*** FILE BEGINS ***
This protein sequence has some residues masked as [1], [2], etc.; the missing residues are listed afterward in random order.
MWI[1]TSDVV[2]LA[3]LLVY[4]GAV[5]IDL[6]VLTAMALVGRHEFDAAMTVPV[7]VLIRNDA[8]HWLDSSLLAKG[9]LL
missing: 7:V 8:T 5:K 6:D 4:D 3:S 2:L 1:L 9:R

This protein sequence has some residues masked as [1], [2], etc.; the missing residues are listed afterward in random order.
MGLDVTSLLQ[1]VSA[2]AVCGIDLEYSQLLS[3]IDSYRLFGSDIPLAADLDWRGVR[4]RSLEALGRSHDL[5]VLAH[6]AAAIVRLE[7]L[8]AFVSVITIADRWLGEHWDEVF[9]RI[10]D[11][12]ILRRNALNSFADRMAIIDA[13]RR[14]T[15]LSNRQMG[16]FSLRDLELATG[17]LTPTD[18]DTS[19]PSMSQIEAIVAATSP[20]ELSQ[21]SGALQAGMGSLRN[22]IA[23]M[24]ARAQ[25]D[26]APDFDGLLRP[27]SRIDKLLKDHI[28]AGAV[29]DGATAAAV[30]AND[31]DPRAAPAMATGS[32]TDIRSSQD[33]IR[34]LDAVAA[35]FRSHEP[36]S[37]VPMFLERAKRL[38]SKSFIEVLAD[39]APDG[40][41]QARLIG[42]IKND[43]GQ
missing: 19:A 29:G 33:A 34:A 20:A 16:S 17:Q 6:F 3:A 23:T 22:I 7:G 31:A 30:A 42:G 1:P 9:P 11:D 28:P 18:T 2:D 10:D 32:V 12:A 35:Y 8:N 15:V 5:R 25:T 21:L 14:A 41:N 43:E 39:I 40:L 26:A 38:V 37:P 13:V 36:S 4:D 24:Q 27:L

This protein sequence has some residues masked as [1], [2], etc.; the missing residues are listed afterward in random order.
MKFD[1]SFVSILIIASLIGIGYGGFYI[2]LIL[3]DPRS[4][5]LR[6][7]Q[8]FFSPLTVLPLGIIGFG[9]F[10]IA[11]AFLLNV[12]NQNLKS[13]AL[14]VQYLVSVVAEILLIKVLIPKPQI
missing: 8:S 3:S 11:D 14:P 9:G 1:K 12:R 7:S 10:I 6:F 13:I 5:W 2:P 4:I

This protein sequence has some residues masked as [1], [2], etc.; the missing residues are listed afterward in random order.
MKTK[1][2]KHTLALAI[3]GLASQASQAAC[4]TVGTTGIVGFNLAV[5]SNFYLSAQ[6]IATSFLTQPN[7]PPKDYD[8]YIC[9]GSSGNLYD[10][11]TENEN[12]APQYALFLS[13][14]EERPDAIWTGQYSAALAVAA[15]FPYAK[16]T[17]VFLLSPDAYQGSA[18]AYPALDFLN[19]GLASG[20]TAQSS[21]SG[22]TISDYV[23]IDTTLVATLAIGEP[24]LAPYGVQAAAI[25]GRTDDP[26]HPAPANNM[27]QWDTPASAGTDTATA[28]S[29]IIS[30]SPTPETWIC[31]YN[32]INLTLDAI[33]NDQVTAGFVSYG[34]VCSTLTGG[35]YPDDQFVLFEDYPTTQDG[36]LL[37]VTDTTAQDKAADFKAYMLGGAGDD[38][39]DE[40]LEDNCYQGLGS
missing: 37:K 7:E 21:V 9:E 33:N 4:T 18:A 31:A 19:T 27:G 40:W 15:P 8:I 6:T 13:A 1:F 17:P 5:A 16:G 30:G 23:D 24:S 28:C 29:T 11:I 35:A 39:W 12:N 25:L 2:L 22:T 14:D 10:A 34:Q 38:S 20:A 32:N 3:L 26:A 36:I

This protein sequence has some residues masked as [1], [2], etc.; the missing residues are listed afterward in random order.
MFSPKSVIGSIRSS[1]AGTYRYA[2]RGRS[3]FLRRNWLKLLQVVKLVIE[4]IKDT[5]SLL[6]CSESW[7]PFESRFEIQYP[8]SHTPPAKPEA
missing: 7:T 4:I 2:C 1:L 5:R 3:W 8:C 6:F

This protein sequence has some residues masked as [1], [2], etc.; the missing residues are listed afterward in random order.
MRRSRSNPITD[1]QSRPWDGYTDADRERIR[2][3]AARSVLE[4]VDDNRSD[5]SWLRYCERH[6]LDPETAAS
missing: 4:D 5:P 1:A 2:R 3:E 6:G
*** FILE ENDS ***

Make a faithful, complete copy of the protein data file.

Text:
This protein sequence has some residues masked as [1], [2], etc.; the missing residues are listed afterward in random order.
MWI[1]TSDVV[2]LA[3]LLVY[4]GAV[5]IDL[6]VLTAMALVGRHEFDAAMTVPV[7]VLIRNDA[8]HWLDSSLLAKG[9]LL
missing: 7:V 8:T 5:K 6:D 4:D 3:S 2:L 1:L 9:R

This protein sequence has some residues masked as [1], [2], etc.; the missing residues are listed afterward in random order.
MGLDVTSLLQ[1]VSA[2]AVCGIDLEYSQLLS[3]IDSYRLFGSDIPLAADLDWRGVR[4]RSLEALGRSHDL[5]VLAH[6]AAAIVRLE[7]L[8]AFVSVITIADRWLGEHWDEVF[9]RI[10]D[11][12]ILRRNALNSFADRMAIIDA[13]RR[14]T[15]LSNRQMG[16]FSLRDLELATG[17]LTPTD[18]DTS[19]PSMSQIEAIVAATSP[20]ELSQ[21]SGALQAGMGSLRN[22]IA[23]M[24]ARAQ[25]D[26]APDFDGLLRP[27]SRIDKLLKDHI[28]AGAV[29]DGATAAAV[30]AND[31]DPRAAPAMATGS[32]TDIRSSQD[33]IR[34]LDAVAA[35]FRSHEP[36]S[37]VPMFLERAKRL[38]SKSFIEVLAD[39]APDG[40][41]QARLIG[42]IKND[43]GQ
missing: 19:A 29:G 33:A 34:A 20:A 16:S 17:Q 6:F 3:A 23:T 22:I 7:G 31:A 30:A 42:G 1:P 9:P 11:D 28:P 18:T 2:D 10:D 32:V 12:A 35:Y 8:N 15:V 5:R 25:T 21:L 14:A 41:N 43:E 39:I 40:L 26:A 38:V 37:P 13:V 36:S 4:D 24:Q 27:L

This protein sequence has some residues masked as [1], [2], etc.; the missing residues are listed afterward in random order.
MKFD[1]SFVSILIIASLIGIGYGGFYI[2]LIL[3]DPRS[4][5]LR[6][7]Q[8]FFSPLTVLPLGIIGFG[9]F[10]IA[11]AFLLNV[12]NQNLKS[13]AL[14]VQYLVSVVAEILLIKVLIPKPQI
missing: 8:S 3:S 11:D 14:P 9:G 1:K 12:R 7:S 10:I 6:F 13:I 5:W 2:P 4:I

This protein sequence has some residues masked as [1], [2], etc.; the missing residues are listed afterward in random order.
MKTK[1][2]KHTLALAI[3]GLASQASQAAC[4]TVGTTGIVGFNLAV[5]SNFYLSAQ[6]IATSFLTQPN[7]PPKDYD[8]YIC[9]GSSGNLYD[10][11]TENEN[12]APQYALFLS[13][14]EERPDAIWTGQYSAALAVAA[15]FPYAK[16]T[17]VFLLSPDAYQGSA[18]AYPALDFLN[19]GLASG[20]TAQSS[21]SG[22]TISDYV[23]IDTTLVATLAIGEP[24]LAPYGVQAAAI[25]GRTDDP[26]HPAPANNM[27]QWDTPASAGTDTATA[28]S[29]IIS[30]SPTPETWIC[31]YN[32]INLTLDAI[33]NDQVTAGFVSYG[34]VCSTLTGG[35]YPDDQFVLFEDYPTTQDG[36]LL[37]VTDTTAQDKAADFKAYMLGGAGDD[38][39]DE[40]LEDNCYQGLGS
missing: 37:K 7:E 21:V 9:E 33:N 4:T 18:A 31:A 19:T 27:G 40:W 15:P 8:I 6:T 13:A 1:F 17:P 5:A 16:G 30:G 23:D 24:S 28:C 29:T 11:I 35:A 39:W 12:N 25:L 2:L 22:T 14:D 10:A 34:Q 38:S 20:A 32:N 3:L 26:A 36:I

This protein sequence has some residues masked as [1], [2], etc.; the missing residues are listed afterward in random order.
MFSPKSVIGSIRSS[1]AGTYRYA[2]RGRS[3]FLRRNWLKLLQVVKLVIE[4]IKDT[5]SLL[6]CSESW[7]PFESRFEIQYP[8]SHTPPAKPEA
missing: 7:T 4:I 2:C 1:L 5:R 3:W 8:C 6:F

This protein sequence has some residues masked as [1], [2], etc.; the missing residues are listed afterward in random order.
MRRSRSNPITD[1]QSRPWDGYTDADRERIR[2][3]AARSVLE[4]VDDNRSD[5]SWLRYCERH[6]LDPETAAS
missing: 4:D 5:P 1:A 2:R 3:E 6:G